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Download Chapter III: Cemetery Site Archaeology 38CH920 (18.8 MB)

Download Chapter IV: Camp Site Archaeology, 38CH964, 38CH965, 38CH966 (22.7 MB)

Download Chapter V: Material Culture (15.1 MB)

Download Chapter VI: Conclusions (4.1 MB)

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In May of 1987, the South Carolina Institute of Archaeology and Anthropology was informed that human remains were being unearthed by road construction in a private residential development on Folly Island, South Carolina. This information led to a two year investigation of the 1863 winter camp of the Federal Army, used during its siege of Charleston. During the investigations a black military cemetery was salvaged (site 38CH920), and three areas of the Federal camp were examined as part of a data recovery project, and a later research effort (sites 38CH964, 38CH965, 38CH966). All of the sites were recommended as eligible for nomination to the National Register of Historic Places. This report presents the results of all archaeological and historical investigations of the winter camp conducted from May 1987 to May 1989. The cemetery contained the remains of at least 19 black soldiers, most likely from the 55th Massachusetts, 1st North Carolina Colored Infantry, and the 2nd U.S. Colored Infantry. The material culture from the camp sites represented refuse of several possible Federal military units, deposited in latrines, wells, and trash pits. In addition to the archaeological analysis, a detailed historical overview is presented.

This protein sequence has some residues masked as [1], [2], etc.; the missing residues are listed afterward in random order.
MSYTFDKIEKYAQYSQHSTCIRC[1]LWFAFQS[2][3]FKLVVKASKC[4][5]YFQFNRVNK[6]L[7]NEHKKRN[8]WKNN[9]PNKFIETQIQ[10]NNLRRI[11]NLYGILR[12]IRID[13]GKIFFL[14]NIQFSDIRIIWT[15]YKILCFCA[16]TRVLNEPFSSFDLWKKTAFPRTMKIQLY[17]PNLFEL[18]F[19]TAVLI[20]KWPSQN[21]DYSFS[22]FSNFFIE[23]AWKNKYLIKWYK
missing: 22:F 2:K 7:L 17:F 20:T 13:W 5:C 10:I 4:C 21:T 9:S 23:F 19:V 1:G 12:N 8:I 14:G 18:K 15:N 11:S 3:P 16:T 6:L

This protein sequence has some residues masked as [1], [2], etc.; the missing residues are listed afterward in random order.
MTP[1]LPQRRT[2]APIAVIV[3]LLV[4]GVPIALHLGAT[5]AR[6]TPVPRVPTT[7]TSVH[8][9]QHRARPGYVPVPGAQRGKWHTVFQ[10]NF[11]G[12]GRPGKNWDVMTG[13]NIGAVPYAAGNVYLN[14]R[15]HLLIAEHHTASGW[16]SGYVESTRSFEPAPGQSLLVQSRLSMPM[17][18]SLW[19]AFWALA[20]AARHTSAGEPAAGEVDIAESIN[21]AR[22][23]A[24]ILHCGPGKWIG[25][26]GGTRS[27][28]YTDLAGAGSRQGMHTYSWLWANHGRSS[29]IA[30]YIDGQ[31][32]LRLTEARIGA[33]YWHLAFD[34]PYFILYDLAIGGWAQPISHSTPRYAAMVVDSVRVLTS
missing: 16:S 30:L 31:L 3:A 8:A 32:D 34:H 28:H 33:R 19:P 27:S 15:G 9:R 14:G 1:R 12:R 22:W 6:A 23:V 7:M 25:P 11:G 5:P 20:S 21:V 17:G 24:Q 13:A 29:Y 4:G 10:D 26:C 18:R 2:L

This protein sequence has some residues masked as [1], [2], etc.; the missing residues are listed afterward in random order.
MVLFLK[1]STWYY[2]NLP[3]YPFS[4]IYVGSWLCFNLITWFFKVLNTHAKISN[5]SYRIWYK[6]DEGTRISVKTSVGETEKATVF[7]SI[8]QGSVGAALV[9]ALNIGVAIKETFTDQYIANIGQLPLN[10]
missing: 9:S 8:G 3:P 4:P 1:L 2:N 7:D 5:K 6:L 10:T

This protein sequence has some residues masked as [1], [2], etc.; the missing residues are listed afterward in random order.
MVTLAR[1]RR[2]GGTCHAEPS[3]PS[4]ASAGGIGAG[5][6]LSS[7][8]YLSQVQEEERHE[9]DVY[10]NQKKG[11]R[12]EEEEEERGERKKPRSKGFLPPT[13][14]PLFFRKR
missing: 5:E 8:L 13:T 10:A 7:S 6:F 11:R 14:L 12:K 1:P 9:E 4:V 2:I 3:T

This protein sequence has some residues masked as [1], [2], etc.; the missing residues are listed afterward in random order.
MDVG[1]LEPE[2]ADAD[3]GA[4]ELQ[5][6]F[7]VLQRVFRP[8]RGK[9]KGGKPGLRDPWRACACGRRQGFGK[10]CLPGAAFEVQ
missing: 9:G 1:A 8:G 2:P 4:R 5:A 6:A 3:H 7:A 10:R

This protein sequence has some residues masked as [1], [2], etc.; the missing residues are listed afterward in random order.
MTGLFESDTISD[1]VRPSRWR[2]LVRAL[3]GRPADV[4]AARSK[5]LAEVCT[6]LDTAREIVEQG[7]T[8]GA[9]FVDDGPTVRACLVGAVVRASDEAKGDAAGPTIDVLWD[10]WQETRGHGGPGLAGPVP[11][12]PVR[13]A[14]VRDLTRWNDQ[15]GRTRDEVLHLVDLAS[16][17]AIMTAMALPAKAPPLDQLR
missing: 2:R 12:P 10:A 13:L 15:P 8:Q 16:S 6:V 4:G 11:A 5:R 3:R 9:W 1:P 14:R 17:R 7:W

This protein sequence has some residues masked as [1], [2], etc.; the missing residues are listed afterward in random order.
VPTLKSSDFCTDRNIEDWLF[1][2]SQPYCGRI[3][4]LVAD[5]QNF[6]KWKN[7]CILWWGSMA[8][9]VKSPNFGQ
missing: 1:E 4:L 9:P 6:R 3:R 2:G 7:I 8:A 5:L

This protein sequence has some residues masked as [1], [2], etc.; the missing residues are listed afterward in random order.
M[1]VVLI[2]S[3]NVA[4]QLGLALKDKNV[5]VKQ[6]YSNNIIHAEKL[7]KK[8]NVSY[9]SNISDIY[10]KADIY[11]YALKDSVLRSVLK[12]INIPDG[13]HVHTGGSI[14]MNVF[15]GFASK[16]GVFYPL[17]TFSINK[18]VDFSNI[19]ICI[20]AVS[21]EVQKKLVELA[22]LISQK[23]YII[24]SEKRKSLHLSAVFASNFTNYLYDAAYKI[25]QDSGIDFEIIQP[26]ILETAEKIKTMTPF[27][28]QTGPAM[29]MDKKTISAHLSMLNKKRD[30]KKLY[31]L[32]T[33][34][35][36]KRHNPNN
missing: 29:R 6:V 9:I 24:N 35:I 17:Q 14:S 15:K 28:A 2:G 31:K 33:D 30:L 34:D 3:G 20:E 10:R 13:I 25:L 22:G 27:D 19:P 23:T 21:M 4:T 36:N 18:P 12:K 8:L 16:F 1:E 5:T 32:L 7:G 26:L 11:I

Publication Date



The South Carolina Institute of Archeology and Anthropology--University of South Carolina




Excavations, Cemeteries, Civil War, Union army, African Americans, Folly Island, South Carolina, Archeology




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